Pumpkin Toes

During my cooking career in commercial kitchens and restaurants I rarely had a lot of time off, let alone a day of pampering. The hours were long and arduous, the kitchen temps spiking 130 degrees or more during service was not uncommon and it was pretty much a ‘man’s world. Still is for the most part. My first 5 years in the ‘back of the house’ usually meant I was the lone girl cooking on the line amid a sea of sweating, cursing boys.

For those of you who know me understand that I for one, can curse and spit like a sailor. I fit right in. Keeping up with the guys proved difficult but I learned to hold my own; I could hoist 75 pound stock pots onto stovetops solo and empty 50 pound bags of dry goods into their respective food bins on my own. I even managed to retrieve the hard to reach ingredients perched high above the line despite my vertical challenge, by traversing the narrow countertops and scaling the kitchen shelves.

There is nothing glamorous about cooking in restaurants. Rachael Ray and  Giada De Laurentiis of Food Network TV with their perfectly styled coifs and designer clothes would last about 5 minutes behind a real line before they were toast. Unless your idea of fun is enduring physical injury, emotional battering and fits of fury, I recommend another job altogether.

Donning the required chef’s uniform of heavy oversized pants and jackets, some sort of hat wear and a floor length apron only added to the exhausting heat and physical assail to the body. Injuries were common. Screaming hot pans often make contact with hands and arms, cuts from knives and electric slicers were daily events and exploding oil burns have left me with scars that remain today. I even sport a rather unusual permanent reminder on my left ear, a result of 50 pounds of stainless steel hotel pans colliding with the left side of my skull as they fell from a compromised shelf.

We used to joke our skin was soft and supple from all the ‘duck fat facials’ we received daily. My beauty routine consisted of a late night shower and a quick brush of the teeth before collapsing into bed for a few blessed hours of slumber before rising and doing it all over again.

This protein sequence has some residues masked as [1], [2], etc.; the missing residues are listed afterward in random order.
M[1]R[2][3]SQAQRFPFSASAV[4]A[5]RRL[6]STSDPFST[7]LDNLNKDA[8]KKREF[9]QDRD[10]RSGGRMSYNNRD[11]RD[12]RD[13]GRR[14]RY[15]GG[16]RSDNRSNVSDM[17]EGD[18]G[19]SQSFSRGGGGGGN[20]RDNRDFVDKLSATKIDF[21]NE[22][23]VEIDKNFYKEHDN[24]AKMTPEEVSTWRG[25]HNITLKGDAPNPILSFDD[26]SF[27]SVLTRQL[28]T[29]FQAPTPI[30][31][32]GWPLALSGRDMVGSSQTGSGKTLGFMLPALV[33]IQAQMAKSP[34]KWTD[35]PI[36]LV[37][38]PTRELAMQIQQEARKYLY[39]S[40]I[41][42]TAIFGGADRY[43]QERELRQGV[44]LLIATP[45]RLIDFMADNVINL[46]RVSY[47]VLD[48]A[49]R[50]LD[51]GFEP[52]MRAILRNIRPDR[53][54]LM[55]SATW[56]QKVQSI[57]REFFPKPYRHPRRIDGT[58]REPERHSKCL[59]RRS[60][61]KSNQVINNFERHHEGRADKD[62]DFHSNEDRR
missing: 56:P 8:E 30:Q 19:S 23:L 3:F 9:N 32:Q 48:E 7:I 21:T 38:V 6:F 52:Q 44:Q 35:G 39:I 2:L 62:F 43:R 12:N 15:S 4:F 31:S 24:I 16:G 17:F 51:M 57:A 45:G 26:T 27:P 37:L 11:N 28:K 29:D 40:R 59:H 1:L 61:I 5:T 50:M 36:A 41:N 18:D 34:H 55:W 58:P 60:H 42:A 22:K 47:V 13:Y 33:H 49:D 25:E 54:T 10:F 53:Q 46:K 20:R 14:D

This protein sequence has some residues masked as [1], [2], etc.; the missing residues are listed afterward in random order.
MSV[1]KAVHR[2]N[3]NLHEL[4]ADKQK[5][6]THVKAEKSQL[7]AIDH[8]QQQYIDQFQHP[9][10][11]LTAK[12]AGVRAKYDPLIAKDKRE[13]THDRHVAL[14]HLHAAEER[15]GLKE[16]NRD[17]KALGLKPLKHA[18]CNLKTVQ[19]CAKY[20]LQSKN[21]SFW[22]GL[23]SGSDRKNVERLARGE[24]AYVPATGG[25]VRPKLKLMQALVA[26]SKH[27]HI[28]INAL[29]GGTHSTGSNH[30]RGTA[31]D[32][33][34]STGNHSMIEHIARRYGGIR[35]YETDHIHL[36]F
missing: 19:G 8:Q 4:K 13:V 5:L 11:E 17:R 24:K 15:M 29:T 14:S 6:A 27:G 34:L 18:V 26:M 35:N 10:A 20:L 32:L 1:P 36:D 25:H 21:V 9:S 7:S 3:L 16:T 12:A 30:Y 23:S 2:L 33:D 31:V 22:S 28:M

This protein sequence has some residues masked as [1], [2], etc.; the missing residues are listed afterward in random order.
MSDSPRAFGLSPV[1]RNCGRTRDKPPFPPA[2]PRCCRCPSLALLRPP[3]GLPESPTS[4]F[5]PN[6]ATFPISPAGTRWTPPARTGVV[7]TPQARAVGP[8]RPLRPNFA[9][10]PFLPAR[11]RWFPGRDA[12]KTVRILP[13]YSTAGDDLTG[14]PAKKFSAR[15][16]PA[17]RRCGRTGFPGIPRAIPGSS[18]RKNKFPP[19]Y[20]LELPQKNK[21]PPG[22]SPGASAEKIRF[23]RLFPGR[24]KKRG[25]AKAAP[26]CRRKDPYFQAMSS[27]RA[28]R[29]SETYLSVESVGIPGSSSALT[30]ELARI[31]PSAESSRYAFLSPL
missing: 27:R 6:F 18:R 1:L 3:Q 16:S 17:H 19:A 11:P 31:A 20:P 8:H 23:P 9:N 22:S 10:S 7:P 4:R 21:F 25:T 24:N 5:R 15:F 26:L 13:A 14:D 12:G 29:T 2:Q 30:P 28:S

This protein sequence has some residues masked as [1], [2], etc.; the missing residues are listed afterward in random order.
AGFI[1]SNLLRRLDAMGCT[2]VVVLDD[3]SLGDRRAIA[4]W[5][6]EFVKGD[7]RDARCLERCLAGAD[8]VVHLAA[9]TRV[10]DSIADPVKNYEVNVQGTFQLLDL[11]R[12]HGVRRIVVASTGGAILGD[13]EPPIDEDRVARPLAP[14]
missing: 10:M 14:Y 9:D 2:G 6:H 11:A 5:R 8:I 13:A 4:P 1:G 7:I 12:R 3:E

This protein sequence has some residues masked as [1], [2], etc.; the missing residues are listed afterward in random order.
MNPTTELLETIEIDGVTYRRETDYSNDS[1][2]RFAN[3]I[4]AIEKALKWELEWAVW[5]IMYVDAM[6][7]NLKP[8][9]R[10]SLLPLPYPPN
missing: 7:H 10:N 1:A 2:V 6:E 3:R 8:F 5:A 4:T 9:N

Fast forward to the present day. While I am still in my kitchen daily, I am no longer a slave to the heat and torture of days past. I even receive routine facials and pedicures from a beautiful local organic spa. I skip the manicures though. Years of shortly clipped nails, void of jewelry and polish are the only way my hands make sense to me.

This morning’s spa treatment was lovely and it reminded me how the culinary world can be a healing environment, an oasis of soothing scents, oils and creams derived from food items that not only feed the body, but the soul as well.

For starters, my face inhaled an almond and oatmeal mask, then calmed by lavender oil and soothed with a rose water and calendula creme. Onto the second course, my hands and feet got some soaking time in a warm bath of milk and oats then slathered with a blueberry scrub. For dessert, I was massaged with a coconut body salt, my skin glowing as I was whisked off (excuse the pun) for my pedicure.

Another glorious hour later of soaking, rubbing, filing and painting, my feet were soft as butter, my toes an autumn pumpkin hue. I was revived, relaxed and ready to tackle my day.

Which thankfully won’t include 12 hours anywhere near a kitchen line. Or an arsenal of hotel pans.

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4 responses to “Pumpkin Toes

  1. Sounds sooo good!
    At our favorite place?
    Julia and I are off next week for a half day of treatments, can’t wait!!

  2. Great article and writing. You do have a knack with these stories. Maybe in some future column you will tell why you went into such an arduous career?

  3. Good for you lil’ mis pumpkin toes…..xo

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